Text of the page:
Sun. Oct 2nd, 2022
A serious man in a suit speaks into a microphone.
enlarge Stephen Hahn, Commissioner for Food and Drugs at the United States Food and Drug Administration (FDA), speaks at a hearing of the Senate Committee on Health, Education, Labor and Pensions on June 30, 2020 in Washington, DC.

Any experimental COVID-19 vaccines that seek regulatory approval from the Food and Drug Administration must prevent or reduce disease severity in at least 50 percent of people, the agency announced Tuesday.

The criterion is part of a larger set of guidelines released by the agency for the development of a vaccine to prevent the spread of the pandemic coronavirus SARS-CoV-2 – which causes COVID-19 and is now spreading across much of the country. accelerating after months of ongoing destruction – to a halt .

With the guidelines, the FDA sought to allay fears that the rush to develop a COVID-19 vaccine could come at the expense of adequate safety testing. “We recognize the urgent need to develop a safe and effective vaccine to prevent COVID-19,” FDA Commissioner Stephen Hahn said in a statement. “While the FDA is committed to expediting this work, we will not cut corners on our decisions and through this guidance, we are clarifying what data must be submitted to meet our regulatory standards.”

Exceptions

The agency also hopes to allay concerns that it has succumbed to political pressure from the Trump administration in making regulatory decisions during the pandemic — not relying on efficacy and safety data. Most notable is the case of hydroxychloroquine, a malaria drug known to have serious potential side effects, including causing potentially fatal cardiac arrhythmias. Despite a lack of evidence for its efficacy against COVID-19, President Trump touted the drug as a “game changer” and even admitted to using it himself.

The FDA made the unusual decision in late March to issue an Emergency Use Authorization (EUA) for hydroxychloroquine and its related drug chloroquine. The EUA allowed doctors to use the drugs to treat COVID-19 patients outside of clinical trials, despite the lack of evidence. As data piled up that the drugs are ineffective against COVID-19 and pose serious risks, the FDA revoked the EUA in mid-June.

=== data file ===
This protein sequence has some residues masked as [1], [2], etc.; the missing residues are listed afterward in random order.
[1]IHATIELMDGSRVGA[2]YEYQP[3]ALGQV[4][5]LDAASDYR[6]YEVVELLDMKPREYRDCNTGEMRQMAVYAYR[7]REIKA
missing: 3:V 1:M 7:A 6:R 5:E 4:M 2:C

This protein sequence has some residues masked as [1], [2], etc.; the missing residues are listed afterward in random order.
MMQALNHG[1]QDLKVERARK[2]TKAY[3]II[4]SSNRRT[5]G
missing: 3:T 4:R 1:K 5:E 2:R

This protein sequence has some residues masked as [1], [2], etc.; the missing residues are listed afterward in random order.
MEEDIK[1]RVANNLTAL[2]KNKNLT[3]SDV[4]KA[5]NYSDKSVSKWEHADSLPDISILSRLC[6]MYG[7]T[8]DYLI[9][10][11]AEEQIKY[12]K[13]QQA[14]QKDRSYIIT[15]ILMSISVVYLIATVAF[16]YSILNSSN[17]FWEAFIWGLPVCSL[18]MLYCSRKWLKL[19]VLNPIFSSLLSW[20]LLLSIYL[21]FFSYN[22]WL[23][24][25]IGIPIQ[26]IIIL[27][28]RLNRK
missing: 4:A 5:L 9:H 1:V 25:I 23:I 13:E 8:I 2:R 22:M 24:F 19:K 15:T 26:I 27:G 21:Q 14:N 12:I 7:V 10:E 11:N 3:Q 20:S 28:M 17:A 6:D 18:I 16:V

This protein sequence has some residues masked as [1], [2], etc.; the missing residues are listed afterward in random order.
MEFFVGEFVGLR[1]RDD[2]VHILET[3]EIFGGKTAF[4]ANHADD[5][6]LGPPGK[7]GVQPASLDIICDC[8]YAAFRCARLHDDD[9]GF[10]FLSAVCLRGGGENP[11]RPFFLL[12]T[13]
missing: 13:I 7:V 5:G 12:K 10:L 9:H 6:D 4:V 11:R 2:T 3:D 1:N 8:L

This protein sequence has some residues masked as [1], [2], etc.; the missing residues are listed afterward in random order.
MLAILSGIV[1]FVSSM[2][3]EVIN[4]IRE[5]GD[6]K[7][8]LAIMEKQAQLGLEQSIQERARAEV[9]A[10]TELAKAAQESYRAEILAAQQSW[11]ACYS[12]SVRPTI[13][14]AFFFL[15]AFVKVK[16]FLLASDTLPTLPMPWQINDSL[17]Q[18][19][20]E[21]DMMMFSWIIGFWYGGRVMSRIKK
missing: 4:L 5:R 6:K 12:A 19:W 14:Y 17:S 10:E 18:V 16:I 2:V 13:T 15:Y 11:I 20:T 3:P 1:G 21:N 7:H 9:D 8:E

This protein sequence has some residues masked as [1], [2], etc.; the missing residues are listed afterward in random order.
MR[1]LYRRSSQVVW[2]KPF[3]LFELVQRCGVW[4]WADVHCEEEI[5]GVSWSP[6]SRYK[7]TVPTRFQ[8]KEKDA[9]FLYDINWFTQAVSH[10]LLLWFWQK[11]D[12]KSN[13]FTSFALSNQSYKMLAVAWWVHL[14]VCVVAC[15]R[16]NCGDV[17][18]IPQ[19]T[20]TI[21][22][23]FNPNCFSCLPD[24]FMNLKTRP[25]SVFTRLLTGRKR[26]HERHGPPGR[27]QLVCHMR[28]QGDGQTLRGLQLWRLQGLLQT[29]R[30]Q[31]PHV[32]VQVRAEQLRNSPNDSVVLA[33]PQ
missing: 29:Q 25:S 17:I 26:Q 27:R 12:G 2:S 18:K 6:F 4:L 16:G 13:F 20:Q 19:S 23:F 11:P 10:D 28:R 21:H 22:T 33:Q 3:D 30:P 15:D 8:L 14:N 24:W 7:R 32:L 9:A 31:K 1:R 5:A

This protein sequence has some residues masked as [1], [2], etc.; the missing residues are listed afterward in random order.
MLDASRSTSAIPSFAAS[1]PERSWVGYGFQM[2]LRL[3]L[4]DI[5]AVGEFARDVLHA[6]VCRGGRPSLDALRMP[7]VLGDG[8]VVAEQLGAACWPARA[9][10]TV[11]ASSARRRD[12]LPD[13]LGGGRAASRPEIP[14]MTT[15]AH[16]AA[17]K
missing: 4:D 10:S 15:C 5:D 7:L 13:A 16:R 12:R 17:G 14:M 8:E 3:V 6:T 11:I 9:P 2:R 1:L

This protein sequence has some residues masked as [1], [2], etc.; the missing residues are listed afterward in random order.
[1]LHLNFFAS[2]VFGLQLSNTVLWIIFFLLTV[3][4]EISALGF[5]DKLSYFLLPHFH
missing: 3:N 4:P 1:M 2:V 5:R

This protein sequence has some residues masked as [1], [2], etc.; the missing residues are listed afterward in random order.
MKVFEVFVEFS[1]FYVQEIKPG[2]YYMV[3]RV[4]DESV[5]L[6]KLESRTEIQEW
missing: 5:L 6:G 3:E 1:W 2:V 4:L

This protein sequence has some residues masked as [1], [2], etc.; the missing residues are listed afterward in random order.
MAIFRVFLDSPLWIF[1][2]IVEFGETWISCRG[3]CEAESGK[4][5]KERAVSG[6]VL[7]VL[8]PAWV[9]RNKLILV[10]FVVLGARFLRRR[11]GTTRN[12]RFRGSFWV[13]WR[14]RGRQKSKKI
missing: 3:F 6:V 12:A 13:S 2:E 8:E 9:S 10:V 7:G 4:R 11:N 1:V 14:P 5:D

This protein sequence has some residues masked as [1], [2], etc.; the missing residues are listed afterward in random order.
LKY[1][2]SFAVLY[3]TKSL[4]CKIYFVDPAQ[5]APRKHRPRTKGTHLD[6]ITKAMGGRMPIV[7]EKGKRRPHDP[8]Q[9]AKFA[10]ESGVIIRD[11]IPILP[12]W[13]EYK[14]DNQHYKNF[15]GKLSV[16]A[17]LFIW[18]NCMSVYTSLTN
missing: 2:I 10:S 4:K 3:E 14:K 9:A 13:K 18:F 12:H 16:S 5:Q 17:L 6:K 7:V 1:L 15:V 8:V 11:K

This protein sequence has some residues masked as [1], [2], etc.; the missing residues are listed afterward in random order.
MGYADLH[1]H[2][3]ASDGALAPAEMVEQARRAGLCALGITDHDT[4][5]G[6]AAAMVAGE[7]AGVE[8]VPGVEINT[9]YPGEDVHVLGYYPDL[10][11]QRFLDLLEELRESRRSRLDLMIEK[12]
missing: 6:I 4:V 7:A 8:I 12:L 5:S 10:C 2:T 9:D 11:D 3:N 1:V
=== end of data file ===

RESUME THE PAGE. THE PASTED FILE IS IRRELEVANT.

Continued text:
While political leaders, health experts and media reports have suggested that the Trump administration influenced the FDA’s initial decision to issue an EUA, Hahn has denied it. At a Congressional hearing on June 23, he testified, “I have not felt any political pressure, nor has the FDA made a decision in any specific direction.”

Reiterating the point in today’s vaccine guidelines announcement, he said, “We have not lost sight of our responsibility to the American people to maintain our independence from regulation and to ensure that our decisions regarding all medical products, including COVID-19 vaccines, are based on science and the available data.”

In the announcement, the FDA noted that while the guidelines outline what is needed for full approval, the agency may still consider issuing an EUA on a case-by-case basis on COVID-19 candidate vaccines. The agency said it would consider an EUA based on “the target population, the characteristics of the product and the totality of the relevant available scientific evidence, including preclinical and clinical trial data in humans on the product’s safety and effectiveness.”

By akfire1

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